Occasional Paper Gender Policy 11: Feminized Migration in East and Southeast Asia: Policies, Actions and Empowerment
21 Mar 2006
By the beginning of the twenty-first century, more than two million migrant women were estimated to be working in East and Southeast Asia. Most work in domestic work and sex services, in private households and informal commercial sectors. Despite the great need to protect their welfare and human rights, governments of the destination countries view migrants as merely a workforce to meet labour shortages, and often ignore protective measures. And labour-source countries, under pressure to increase foreign revenues, encourage their women to migrate and remit their earnings from abroad. In the face of global competition, governments of source countries have also shown little interest in their migrant women’s welfare. In the context of these countries’ bleak records of human rights practices, non-state actors have assumed increasing importance in advocating migrants’ rights, which they have done through local and transnational networks.
Feminized, and therefore gendered, migration in East and Southeast Asia has its roots in the region’s rapid but uneven economic development, which is characterized by the inequality and conflict that differences of gender, class and nationality can produce. The transfer of foreign women within the region from the low-income economies (the Philippines, Indonesia, Viet Nam, Pakistan, Bangladesh among others) to the high-income ones (Singapore, Malaysia, Hong Kong, China (Taiwan Province), South Korea and Japan) intensifies existing gender inequality, economic injustice and ethnic discrimination. International migration is, however, a contradictory process: while it subjects many migrant women to abuse and exploitation, it may also provide them with opportunities for social mobility. These women may be empowered by their everyday resistance to the dominant power structures, and by the opportunity to accumulate individual and collective resources.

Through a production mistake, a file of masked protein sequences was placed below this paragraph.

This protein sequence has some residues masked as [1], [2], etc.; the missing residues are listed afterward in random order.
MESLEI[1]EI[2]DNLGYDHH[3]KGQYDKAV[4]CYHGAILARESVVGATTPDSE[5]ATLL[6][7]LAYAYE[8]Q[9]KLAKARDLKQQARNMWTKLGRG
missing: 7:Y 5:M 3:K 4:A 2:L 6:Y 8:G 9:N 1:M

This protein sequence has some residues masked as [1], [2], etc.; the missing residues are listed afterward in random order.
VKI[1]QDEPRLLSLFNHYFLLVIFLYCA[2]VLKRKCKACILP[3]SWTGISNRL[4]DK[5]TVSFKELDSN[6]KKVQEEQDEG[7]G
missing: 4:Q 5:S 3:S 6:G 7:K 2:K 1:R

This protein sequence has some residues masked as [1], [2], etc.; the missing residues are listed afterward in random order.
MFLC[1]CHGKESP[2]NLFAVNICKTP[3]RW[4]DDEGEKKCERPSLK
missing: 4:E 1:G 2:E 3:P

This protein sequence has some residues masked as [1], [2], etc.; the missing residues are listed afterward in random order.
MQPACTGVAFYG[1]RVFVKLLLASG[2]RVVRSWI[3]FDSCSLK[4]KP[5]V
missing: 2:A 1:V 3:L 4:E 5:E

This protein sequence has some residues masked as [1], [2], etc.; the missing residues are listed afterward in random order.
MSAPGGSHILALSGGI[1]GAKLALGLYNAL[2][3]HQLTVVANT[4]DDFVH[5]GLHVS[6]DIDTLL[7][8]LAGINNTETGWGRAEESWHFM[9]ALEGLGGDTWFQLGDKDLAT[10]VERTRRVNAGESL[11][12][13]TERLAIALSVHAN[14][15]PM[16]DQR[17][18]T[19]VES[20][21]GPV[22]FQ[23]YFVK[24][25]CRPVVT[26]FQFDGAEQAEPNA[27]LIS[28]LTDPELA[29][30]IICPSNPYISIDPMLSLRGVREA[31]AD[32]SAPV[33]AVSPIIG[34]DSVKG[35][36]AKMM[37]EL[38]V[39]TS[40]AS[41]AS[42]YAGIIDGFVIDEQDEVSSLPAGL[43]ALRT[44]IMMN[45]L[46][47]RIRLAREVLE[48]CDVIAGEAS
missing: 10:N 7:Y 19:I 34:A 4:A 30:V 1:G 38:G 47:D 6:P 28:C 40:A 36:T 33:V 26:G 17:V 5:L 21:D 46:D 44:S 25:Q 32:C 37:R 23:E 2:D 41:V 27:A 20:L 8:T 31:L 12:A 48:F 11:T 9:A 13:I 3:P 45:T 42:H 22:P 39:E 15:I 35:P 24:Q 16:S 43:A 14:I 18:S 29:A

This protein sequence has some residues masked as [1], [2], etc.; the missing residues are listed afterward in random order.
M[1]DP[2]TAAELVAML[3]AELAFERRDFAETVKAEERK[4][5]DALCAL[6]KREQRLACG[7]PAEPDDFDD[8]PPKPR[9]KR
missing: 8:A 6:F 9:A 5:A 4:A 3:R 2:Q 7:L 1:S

Migrant women differ from one another in the conditions of their border crossing, employment and legal protection, and they therefore differ in the ways in which they resist the unequal and discriminatory practices they may encounter at their destinations. The governments of labour-importing states vary in their political tolerance of civil-society activities, and there are thus significant differences in the capacities and resources that their civil societies have for collective action to challenge oppressive policies and practices affecting migrants. Although many legal and institutional barriers to social justice remain in labour-importing countries, civil actions by citizens and migrants comprise significant steps toward the realization of migrant workers’ rights. The growing presence of a transnational advocacy movement throughout Asia facilitates the efforts of civil organizations to enhance migrants’ rights and welfare.
Keiko Yamanaka is Lecturer in the Department of Ethnic Studies, University of California, Berkeley, United States. Nicola Piper is Senior Researcher in the Asia Research Institute, National University of Singapore, Singapore.
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